MARCH 15, 2000
FOR IMMEDIATE RELEASE
BP AMOCO AND ARCO AGREE TO SELL
ALASKA BUSINESSES FOR $7 BILLION
BP Amoco and Atlantic Richfield Co (ARCO) today announced that they have agreed to sell ARCO's Alaskan
businesses to Phillips Petroleum Co of Bartlesville, Oklahoma for $7 billion.
The sale, which is subject to completion of the ARCO combination, is intended to address anti-trust concerns of
the US Federal Trade Commission (FTC). BP Amoco is currently in negotiation with the FTC to obtain a
consent order for the combination which was announced last April.
BP Amoco and ARCO have agreed jointly with the FTC, the US West Coast states and Alaska to suspend
litigation - originally scheduled to begin in California on March 20 - pending the outcome of those negotiations.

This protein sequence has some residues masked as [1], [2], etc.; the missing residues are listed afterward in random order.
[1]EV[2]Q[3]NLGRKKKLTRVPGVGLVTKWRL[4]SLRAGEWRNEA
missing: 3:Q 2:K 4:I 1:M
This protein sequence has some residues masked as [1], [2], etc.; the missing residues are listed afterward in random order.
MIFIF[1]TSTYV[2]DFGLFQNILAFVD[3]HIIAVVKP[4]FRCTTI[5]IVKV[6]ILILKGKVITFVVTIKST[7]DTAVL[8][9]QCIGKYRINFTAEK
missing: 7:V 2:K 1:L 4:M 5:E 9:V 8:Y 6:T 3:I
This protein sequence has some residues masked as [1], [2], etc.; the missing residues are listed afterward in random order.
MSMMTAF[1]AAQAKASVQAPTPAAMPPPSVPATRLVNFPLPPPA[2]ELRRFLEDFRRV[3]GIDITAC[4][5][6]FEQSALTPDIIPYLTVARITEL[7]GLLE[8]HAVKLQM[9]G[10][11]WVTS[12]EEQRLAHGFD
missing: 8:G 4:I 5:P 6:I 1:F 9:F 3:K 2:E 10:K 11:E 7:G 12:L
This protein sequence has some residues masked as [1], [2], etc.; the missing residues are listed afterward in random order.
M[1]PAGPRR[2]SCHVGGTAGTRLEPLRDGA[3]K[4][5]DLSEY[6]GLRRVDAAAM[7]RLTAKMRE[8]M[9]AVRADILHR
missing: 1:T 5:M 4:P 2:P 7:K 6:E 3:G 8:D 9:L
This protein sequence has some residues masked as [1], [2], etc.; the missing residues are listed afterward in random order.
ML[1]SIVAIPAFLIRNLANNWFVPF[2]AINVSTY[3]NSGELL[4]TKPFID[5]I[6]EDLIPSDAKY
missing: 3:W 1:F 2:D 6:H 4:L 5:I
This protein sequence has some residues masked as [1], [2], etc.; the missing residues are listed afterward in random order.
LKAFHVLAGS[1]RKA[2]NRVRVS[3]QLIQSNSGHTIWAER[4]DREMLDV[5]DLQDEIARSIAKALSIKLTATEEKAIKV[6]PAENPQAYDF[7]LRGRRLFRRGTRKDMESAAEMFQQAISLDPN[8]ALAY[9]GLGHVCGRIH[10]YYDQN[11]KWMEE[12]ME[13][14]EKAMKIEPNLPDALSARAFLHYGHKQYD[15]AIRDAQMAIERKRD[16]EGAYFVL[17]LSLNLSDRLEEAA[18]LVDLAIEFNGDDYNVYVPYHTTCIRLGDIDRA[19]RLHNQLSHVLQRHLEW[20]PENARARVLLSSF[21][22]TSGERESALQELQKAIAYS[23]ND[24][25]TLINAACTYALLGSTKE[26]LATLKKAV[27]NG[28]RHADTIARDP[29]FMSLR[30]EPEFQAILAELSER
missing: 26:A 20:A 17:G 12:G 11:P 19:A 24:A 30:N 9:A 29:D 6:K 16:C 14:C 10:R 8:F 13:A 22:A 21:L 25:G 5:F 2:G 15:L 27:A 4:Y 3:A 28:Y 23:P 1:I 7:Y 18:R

BP Amoco chief executive Sir John Browne and ARCO chairman Mike Bowlin said:
"After months of uncertainty for staff and customers of BP Amoco and ARCO, and the states and communities
where we operate, we are pleased to be in discussions with the FTC. Those discussions are constructive and
today's sale agreement greatly advances the prospects for their successful conclusion."
Browne described the price for the Alaskan businesses as "highly competitive" and said that the combination with
ARCO remained an excellent deal for BP Amoco.
The sale to Phillips of all ARCO's Alaskan businesses includes a 21.9 per cent interest in the Prudhoe Bay oil rim
and 42.6 per cent of the gas cap, a 55 per cent interest in the greater Kuparuk area and a 78 per cent stake in
the Alpine field. The package also includes 1.1 million net exploration acres, a 22.3 per cent interest in the Trans-
Alaska pipeline, and ARCO's crude oil shipping fleet which includes six tankers in service and three under
construction. The booked reserves being sold total 1.9 billion barrels of oil equivalent.
The $7 billion price for the Alaskan businesses is made up of approximately $6.5 billion for the field, pipeline and